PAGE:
These domestic and international programs and initiatives have the positive effect of raising awareness and improving the perception of the problem of corruption in Moldova. According to Transparency International's Corruption Perceptions Index,53 Moldova's score improved from 2.9 in 2005 to 3.2 in 2006, making it the best score in the Commonwealth of Independent States.
A central element of the fight against corruption has been the involvement of civil society with the approval of Moldovan authorities; this has made the anti-corruption measures more effective and has conferred more legitimacy on the campaign. On January 10, 2006, the Anticorruption Alliance (ACA) was created to bring together more than a dozen NGOs, and on January 13, a cooperation agreement was signed between the ACA and the Center for the Fight Against Corruption and Economic Crime (CFCEC). The cooperation agreement provides for the joint implementation of anticorruption measures by both the ACA and the CFCEC.
Along with civil society, the main institutions and bodies leading the fight against corruption are the CFCEC, the Ministry of the Interior and its law enforcement agencies, and the Office of the Anticorruption Prosecutor within the Office of the Prosecutor General. Their role was continuously strengthened and their competences more clearly delimited throughout 2006. The CFCEC especially has been endowed with far-reaching powers of investigation, arrest, and prosecution, but all parties have received increasing financial means to carry out their tasks.
However, the methods and priorities of these institutions and agencies are coming under scrutiny as Moldovan citizens begin to review the extensive powers accorded them and question their independence. The high-level investigations and arrests by the CFCEC in 2006 (for instance, the director of Victoriabank, Victor Turcanu; the sales manager of PRO TV, Vitalie Braghis; the leader of the Social-Democratic Party, Eduard Musuc; and the leader of Ravnopravie (a political party focused on the interests of the Russian-speaking population in Moldova), Valeri Klimenko) are described by the independent press in Chisinau as being politically motivated. In other words, the CFCEC is often accused of carrying out political orders to target those whose (economic) activities are detrimental to the political or economic interests of members of the ruling party. In addition, the CFCEC is accused of showcasing an excessive display of force in the presence of the media and the press when conducting busts or arrests. Further, both the CFCEC and the Office of the Prosecutor General are viewed as focusing too much on and punishing too harshly cases of petty corruption instead of investigating larger cases of corruption more effectively.
On August 28, 2006, the Moldovan government approved a decision to review legislation with an eye toward its potential for corruptibility. The review will establish whether new acts are in accordance with national and international anticorruption standards. The review also aims to establish whether any acts could potentially encourage the phenomenon of corruption. The CFCEC will be responsible for elaborating the methodology for this legislation review.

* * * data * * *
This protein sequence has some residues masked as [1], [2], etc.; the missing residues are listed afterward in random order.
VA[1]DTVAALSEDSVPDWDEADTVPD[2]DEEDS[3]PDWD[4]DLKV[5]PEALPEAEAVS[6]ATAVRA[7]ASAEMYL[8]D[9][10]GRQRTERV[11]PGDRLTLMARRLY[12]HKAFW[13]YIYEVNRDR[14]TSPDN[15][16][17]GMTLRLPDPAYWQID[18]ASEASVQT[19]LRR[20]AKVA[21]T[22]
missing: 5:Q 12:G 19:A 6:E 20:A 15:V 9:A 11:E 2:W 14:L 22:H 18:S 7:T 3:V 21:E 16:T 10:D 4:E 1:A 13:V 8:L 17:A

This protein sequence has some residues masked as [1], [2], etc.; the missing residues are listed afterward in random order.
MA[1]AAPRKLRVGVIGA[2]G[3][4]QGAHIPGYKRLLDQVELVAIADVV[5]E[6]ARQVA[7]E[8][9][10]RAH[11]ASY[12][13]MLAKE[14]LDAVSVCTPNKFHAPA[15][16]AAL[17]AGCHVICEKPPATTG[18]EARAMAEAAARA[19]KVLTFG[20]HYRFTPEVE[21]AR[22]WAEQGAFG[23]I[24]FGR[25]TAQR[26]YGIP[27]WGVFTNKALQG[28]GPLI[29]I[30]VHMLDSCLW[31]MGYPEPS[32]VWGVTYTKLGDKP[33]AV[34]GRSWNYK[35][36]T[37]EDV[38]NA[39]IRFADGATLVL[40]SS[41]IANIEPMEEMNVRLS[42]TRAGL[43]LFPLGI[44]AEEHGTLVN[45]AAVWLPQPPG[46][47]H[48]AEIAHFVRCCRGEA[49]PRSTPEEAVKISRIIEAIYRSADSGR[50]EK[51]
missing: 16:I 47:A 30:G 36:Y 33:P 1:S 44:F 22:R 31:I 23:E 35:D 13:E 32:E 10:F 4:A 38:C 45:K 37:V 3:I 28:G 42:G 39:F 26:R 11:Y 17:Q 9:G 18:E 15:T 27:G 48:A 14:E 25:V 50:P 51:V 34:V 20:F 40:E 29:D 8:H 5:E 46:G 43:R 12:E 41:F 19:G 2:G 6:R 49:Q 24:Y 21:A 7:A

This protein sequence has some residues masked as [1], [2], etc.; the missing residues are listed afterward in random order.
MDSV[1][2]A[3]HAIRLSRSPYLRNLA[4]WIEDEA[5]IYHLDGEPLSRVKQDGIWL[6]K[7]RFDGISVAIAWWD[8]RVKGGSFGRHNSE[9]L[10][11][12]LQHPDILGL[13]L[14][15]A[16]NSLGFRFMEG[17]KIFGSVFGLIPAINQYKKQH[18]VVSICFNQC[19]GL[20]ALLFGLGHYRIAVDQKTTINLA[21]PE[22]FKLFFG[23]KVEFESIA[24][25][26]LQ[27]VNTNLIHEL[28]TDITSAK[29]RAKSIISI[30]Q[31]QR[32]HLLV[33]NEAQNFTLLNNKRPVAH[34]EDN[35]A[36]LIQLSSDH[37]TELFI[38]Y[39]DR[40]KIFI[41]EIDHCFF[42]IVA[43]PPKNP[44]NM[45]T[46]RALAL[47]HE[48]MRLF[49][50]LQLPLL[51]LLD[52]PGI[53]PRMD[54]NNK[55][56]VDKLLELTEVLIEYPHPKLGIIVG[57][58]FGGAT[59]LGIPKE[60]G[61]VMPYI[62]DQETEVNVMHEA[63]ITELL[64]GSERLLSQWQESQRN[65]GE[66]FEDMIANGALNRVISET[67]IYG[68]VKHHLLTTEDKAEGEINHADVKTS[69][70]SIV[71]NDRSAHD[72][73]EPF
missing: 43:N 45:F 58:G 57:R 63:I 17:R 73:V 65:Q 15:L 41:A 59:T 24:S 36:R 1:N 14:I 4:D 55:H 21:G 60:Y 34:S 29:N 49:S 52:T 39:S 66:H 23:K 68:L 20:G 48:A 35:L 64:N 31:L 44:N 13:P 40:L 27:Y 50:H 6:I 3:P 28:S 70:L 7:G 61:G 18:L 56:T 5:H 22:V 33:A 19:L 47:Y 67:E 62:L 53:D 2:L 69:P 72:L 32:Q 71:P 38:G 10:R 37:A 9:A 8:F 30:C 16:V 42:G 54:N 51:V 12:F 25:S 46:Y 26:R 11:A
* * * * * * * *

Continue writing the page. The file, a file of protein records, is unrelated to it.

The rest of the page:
Notwithstanding the improving legal framework, international initiatives and support, and allocation of financial resources and high-level support from President Voronin himself54 (who considers the fight against corruption a top priority), actual results in curbing corruption have been slow in coming and have not been commensurate with the effort and means deployed. On July 8, 2006, Voronin criticized the ineffective Action Plan for the Implementation of the National Strategy on the Prevention and Fight Against Corruption and expressed concern at the level of corruption within public institutions. This observation is duly reflected in an opinion poll by the Institute for Public Policy in Moldova, where 73.4 percent of respondents declared that they are "not very satisfied" to "not at all satisfied" with the way in which the authorities tackle the fight against corruption.55
According to the most recent data available from the Moldovan government, "During 2005 and the first five months of 2006, 525 corruption crimes were registered,"56 of which over 40 percent were committed by officials from the public administration (both local and national), the customs service, police, and taxation and registration authorities. A total of 49 cases (or 9.33 percent) of corruption involved officials from medical institutions. A 2006 opinion poll by the Council of Europe and the CFCEC confirmed these findings: Moldovans perceive the customs authorities, the police, judges and prosecutors, doctors, and medical staff as being very prone to corruption.57
The Moldovan health care system remains a fertile ground for bribes. On September 6, 2006, Transparency International Moldova released the results of an opinion poll on corruption in the health care system: 153 million lei (US$11.6 million)were paid in bribes in the 12 months that the survey covered. Of those surveyed, 36 percent stated that they had paid bribes to doctors and medical staff, and 34 percent of those affirmed that they were forced to pay a bribe in order to receive treatment.58